Ron still crazy despite court injunction

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A mobile phone reseller has been found in contempt of court for continuing to trade as Crazy Ron's after that name was ruled to infringe a rival's trademark.

A mobile phone reseller has been found in contempt of court for continuing to trade as Crazy Ron's after that name was ruled to infringe a rival's trademark.

Mobileworld Communications, the owner of Crazy John's mobile phone stores and trademarks 'Crazy John' and 'Crazy John's', successfully sued Crazy Ron's in October 2003 for trademark infringement.

Victoria-based Mobileworld Communications argued the name would confuse customers and allow Crazy Ron's to benefit from Crazy John's success.

Crazy Ron's had kept using the name and was found in contempt of court this morning, 15 September.

Brendan Fleiter, a director at Crazy John's, said the Federal Court of Australia in Melbourne had fined Crazy Ron's owners $50,000 for continuing to use the name.

"There's been a couple of hearings about it all last week and a decision was handed down this morning that they had been breaching the order that was made last year," Fleiter said.

The Federal Court upheld an appeal in August against last year's ruling. But Fleiter said the injunction against using the name Crazy Ron's still stood.

Court documents reveal that Crazy Ron's was ordered to stop using the terms Crazy Ron, Crazy Ron's, or any names "substantially identical with or deceptively similar thereto" anywhere except near Crazy Ron's original home base, around the Gold Coast and south-eastern Queensland.

However, Fleiter said Crazy John's was "satisfied" with the overall resolution. "The main aim of the proceedings was to protect the Crazy John's brand throughout Australia," he said.

Fleiter said customers had seen TV advertisements for Crazy Ron's and confused that company with Crazy John's. One had given evidence that they had called Crazy Ron's about support for a product but had not received a reply. Then they had called Crazy John's to complain, thinking they were the same company, Fleiter said.

"It's not about deliberate trading off of our name. It's about confusion in the mind of the customer, and we had direct evidence of that," he said.

Fleiter said Crazy John's had been using that name since 1992. The Crazy Ron's name had first appeared in 1996, on a Q&Q Global Enterprise mobile phone shop in Queensland's Mermaid Beach -- just two stores away from Crazy John's.

Soon after that, the Crazy Ron's brand had started appearing on other outlets belonging to that company, including six mobile phone resellers in Melbourne and four in Sydney, Fleiter said.

Court documents reveal that Crazy John's asked Crazy Ron's to cease using that name several times before it resorted to legal action.

"The respondents asked Mr Bakir in December 1996 to refrain from using the name 'Crazy Ron's', but he refused," the appeal judges wrote in August.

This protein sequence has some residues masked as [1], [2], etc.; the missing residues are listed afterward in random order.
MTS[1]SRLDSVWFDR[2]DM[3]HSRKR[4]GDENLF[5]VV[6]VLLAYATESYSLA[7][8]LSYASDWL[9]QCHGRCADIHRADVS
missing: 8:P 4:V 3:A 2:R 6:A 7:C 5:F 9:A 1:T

Crazy Ron's solicitor Morgan Conley had argued that the first judge had erred. Using words similar to 'Crazy John' alone could not have infringed the 1995 trademark. That trademark also included a logo, a particular font and way of printing the words, the lawyers said.

The appeal judges said 'Crazy John's' and 'Crazy Ron's' sounded so similar that consumers could well be confused. Ample evidence had been produced in the initial claim supporting that claim, based on the 1999 trademark, they said.

However, the 1999 trademark was invalid, because it was based on incorrect details that were later amended, the appeal judges noted.

Crazy Ron's has been ordered by the court of appeal to pay 70 percent of Crazy John's costs for the original trial, including the cross-claim. However, Crazy John's has now been ordered to pay all Crazy Ron's appeal costs.

"The appeal concerned only relatively minor issues dealt with at the trial. It remains true that [Crazy John's] was substantially successful," the judges said.

Fleiter said Crazy John's wouldn't "get much change out of $1 million" from fighting the court battle but it had been worth it, despite the "complicated arrangement" regarding court costs payment, which he said the lawyers were still nutting out.

"At the end of the day, they'll be paying us money," Fleiter said.

Crazy Ron's founder Ron Bakir was contacted for comment via the headquarters of the company -- now trading as Mad Ron's -- but had not replied at press-time.

The original Crazy Ron's operated as several entities variously acquired after Bakir and his partner Jean Doueihi split up, known as Q&Q Global Enterprise, BHL Group, Crazy Ron's Communications, CR Communications and Crazy Ron's Communications Australia.

Bakir remained as an employee of BHL Group, a company with some 15 stores in Melbourne, south-east Queensland and Sydney trading as Mad Ron's. However, not long after the split, Doueihi ceased using the name Crazy Ron's for her part of the business.

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